Additional Thoughts on the 1911 Irish Census

By Ann Rabinowitz

As can be seen Part I of my material on the additions to the 1911 Irish Census, The National Archives of Ireland has opened the 1911 Irish Census to on-line free access in a digitized format. This allows the researcher to locate their family by name or address.  An interesting use of the 1911 Irish Census, particularly in Dublin, which was the first county to be opened in the Census, is to expand on knowledge to be gained from other sources.
An example of this is a listing of the goings on of the Board of Guardians, Dublin, Ireland, which appeared in the April 20, 1923 edition of “The Jewish Chronicle” which was published in London, England.  As with many resources in British, South African or other colonial entities of the British Empire, only the initial is given for the first name of the person.  This can be very disconcerting to the genealogist who needs to know the full name of the person in order to make connections with their family.

Utilizing the 1911 Irish Census, one can find the first names of the individuals on the list, or, at least, most of them.  The results of searching the Census for the names found in the above referenced article can be seen below.

The President of the group was W. Nurock (William), a leading member of the Irish Jewish community who had been born May 31, 1865, in Kurshan, Lithuania, and died in Dublin in 1938. The rest of the members of the Loan Fund Council Committee were:

  • A. Bernstein (Abraham)
  • L. Clein (Lewis)
  • Leo Coleman
  • S. Dundon (not available)
  • L. Freedman (not available)
  • F. Ginsberg (Falk)
  • H. Goldfoot (Hyman)
  • M. Golding (Meyer)
  • L. Gurevich (not available)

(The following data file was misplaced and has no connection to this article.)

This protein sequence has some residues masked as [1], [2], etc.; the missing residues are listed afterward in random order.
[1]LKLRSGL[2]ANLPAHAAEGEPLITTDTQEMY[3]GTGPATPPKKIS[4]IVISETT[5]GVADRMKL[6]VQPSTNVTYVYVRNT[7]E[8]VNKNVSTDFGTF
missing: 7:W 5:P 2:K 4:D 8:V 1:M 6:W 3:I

• L. Levinson (Lewis)
  • M.S. Newman (Morris)
  • W. Nurock (William)
  • A. Spiro (not available)
  • N. Tolkin (Nathan)
  • A. Weinronk (Abraham)
  • Dr. G.S. Wigoder (George Selia)

(Note, this is not the later Geoffrey Wigoder, born 1922, who was the editor of the Encyclopedia Judaica)


As you see, not all of the names were to be found in the Census.  This may mean that they had not yet come to Ireland in 1911; they were living in a town other than Dublin such as Cork or Limerick; or, they were out-of-town when the Census was taken.  Another option is that their name was different in 1911 than it was in 1923.


  1. Hello Ann,

    I just thought i'd drop a short note to let you know the National Archive of Ireland has expanded coverage of the 1911 Irish Census.

    The online records now include counties Antrim, Cork, Donegal, Down, Dublin, Galway, Kerry, King’s County (Offaly) and Wexford, and they hope to include the rest of Ireland over the coming months.


    Hopefully of interest to anyone with Irish links who happen to drop by.

    All the best,


  2. Dear Mick:

    Thanks for updating the available counties in the 1911 Irish Census. Great stuff and I am looking forward to the remainder of the counties coming on-line so I can locate family members.



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